This is a modified version of a post that was originally published at Restructure!
|The scientist has big square-shaped glasses and a big geeky nose with brown hair and blue eyes. I see a scientist working in a lab with a white lab coat . . . holding a beaker filled with solutions only he knows. Scientists are very interesting people who can figure out things we don’t even know exist.||My picture of a scientist is completely different than what it used to be! The scientist I saw doesnÂ¹t wear a lab coat. . . . The scientists used good vocabulary and spoke like they knew what they were talking about.|
|I think of a scientist as very dedicated to his work. He is kind of crazy, talking always quickly. He constantly is getting new ideas. He is always asking questions and can be annoying. He listens to others’ ideas and questions them.||I know scientists are just normal people with a not so normal job. . . . Scientists lead a normal life outside of being a scientist. They are interested in dancing, pottery, jogging and even racquetball. Being a scientist is just another job which can be much more exciting.|
|A scientist is hard working, studious, detail-oriented, observant, intelligent, exacting, and patient.||Most people think of a scientist as a person who is nerdy, studious, scholarly, and a person who is devoted to her job and doesnÂ¹t have much of a personality or isnÂ¹t very interesting. This is a stereotype and today just proves that scientists have lives, interests, hobbies, families and friends. I find that scientists are very, very interesting|
Here are some interesting gender statistics about these drawings (if I correctly perceive the children’s genders and the scientists’ genders in the children’s drawings):
- Among girls (14 in total), 36% portrayed a female scientist in the “before” drawing, and 57% portrayed a female scientist in the “after” drawing.
- Among boys (17 in total), 100% portrayed a male scientist in the “before” drawing, and 100% portrayed a male scientist in the “after” drawing.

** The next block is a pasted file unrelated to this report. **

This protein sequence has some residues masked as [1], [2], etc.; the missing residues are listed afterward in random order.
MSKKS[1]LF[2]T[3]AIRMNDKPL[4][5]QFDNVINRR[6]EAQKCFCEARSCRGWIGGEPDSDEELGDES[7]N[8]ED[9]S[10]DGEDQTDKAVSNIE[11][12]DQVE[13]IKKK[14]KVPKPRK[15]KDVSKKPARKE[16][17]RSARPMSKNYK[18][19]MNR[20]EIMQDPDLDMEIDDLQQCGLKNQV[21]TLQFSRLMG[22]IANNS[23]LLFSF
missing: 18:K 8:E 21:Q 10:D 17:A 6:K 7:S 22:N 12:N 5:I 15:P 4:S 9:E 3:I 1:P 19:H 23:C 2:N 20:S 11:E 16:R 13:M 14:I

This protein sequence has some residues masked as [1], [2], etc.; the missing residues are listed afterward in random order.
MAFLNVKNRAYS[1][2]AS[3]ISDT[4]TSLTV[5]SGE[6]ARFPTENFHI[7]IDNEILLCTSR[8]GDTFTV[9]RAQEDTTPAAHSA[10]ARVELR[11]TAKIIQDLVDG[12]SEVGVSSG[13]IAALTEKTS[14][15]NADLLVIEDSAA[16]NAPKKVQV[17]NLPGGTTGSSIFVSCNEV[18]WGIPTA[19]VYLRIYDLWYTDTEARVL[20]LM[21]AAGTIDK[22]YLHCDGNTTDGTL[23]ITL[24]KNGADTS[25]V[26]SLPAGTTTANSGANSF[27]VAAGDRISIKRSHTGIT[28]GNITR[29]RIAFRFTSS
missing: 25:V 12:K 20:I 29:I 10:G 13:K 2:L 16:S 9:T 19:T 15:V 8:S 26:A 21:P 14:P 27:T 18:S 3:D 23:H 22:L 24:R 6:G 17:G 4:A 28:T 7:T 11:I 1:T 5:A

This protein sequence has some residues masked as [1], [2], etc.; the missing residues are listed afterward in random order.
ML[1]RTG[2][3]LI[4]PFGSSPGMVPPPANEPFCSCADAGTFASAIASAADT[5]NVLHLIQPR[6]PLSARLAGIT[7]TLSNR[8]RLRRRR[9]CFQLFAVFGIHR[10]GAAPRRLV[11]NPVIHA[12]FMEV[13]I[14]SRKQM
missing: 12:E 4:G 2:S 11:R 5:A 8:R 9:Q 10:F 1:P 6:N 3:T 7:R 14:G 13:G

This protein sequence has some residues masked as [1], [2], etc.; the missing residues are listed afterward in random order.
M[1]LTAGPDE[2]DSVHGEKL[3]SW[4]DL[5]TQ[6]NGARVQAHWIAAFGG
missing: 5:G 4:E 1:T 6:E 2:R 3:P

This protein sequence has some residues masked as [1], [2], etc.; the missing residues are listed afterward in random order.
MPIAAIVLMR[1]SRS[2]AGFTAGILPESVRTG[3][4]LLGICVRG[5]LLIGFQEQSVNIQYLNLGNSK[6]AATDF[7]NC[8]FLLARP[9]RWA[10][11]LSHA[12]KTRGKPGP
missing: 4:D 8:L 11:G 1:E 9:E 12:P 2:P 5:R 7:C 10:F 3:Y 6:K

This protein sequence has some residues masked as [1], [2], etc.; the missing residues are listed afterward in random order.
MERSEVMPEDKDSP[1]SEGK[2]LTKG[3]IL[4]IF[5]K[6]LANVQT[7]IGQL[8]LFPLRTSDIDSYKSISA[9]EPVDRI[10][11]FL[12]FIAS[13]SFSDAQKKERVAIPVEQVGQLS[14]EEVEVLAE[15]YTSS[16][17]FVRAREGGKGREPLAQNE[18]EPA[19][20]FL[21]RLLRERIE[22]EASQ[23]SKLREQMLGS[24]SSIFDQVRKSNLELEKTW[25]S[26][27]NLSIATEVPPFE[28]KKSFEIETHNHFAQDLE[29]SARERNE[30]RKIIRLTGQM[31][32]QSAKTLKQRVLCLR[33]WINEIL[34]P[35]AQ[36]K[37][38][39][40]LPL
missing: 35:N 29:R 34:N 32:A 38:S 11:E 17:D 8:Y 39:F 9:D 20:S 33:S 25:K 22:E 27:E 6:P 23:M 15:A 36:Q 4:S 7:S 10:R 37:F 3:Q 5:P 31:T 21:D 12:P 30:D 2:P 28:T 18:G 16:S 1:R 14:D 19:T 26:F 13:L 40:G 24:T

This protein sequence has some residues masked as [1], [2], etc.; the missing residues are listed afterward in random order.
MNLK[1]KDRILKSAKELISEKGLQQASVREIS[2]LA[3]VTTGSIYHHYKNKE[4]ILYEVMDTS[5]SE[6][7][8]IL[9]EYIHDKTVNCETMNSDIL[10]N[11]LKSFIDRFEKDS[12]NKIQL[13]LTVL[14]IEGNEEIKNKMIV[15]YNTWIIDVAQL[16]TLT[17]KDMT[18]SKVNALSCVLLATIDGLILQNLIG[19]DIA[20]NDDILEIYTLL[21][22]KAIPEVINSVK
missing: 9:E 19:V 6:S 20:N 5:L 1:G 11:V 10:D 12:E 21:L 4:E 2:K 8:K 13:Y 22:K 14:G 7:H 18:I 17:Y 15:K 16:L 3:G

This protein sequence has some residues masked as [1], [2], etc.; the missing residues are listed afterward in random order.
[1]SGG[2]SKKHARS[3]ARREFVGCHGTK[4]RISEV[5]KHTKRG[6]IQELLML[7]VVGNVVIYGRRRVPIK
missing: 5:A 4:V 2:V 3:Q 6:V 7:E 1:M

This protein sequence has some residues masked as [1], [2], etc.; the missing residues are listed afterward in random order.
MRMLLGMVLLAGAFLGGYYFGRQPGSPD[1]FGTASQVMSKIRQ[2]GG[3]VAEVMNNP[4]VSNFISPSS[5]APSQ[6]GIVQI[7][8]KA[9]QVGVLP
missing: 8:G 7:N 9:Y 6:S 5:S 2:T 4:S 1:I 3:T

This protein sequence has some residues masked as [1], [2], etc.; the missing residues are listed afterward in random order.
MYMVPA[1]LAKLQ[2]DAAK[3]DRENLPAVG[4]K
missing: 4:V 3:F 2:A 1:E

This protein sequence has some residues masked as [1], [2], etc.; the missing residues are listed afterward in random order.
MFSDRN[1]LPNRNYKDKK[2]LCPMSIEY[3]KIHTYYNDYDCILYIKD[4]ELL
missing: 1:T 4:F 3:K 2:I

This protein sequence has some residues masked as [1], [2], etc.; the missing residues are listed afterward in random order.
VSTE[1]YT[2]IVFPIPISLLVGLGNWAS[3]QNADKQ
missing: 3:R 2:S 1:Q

It looks like a visit to Fermilab has no impact on boys’ gender stereotypes about scientists, but it has a strong impact on challenging girls’ gender stereotypes about scientists. For girls, there was a 58% increase in female scientist representation in their drawings; for boys, there was a 0% increase in female scientist representation in their drawings.
If boys grow up to be men, and empirical evidence has no effect on males’ gender stereotypes about scientists, how do we challenge males’ association of science with maleness?
In Scientific Stereotype, David Bradley writes about a British-Australian study on childrenâ€™s views of scientists:
Worryingly, children of Asian and African-Caribbean descent generally held the same opinion as their white peers. Most childrenâ€™s sketches of scientists endowed them with a white, male face and the usual eccentric hair. Boys, Jarvis says, never drew women, and girls did so only very occasionally. While there may well be a minority of scientists who fit the category, it indicates a very narrow view of scientists, one that is so very often reinforced through TV programs and cartoons, comic books, and comments from nonscientist parents and other adults. We then wonder why so many girls and non-white children find it very difficult to envision themselves as future scientists.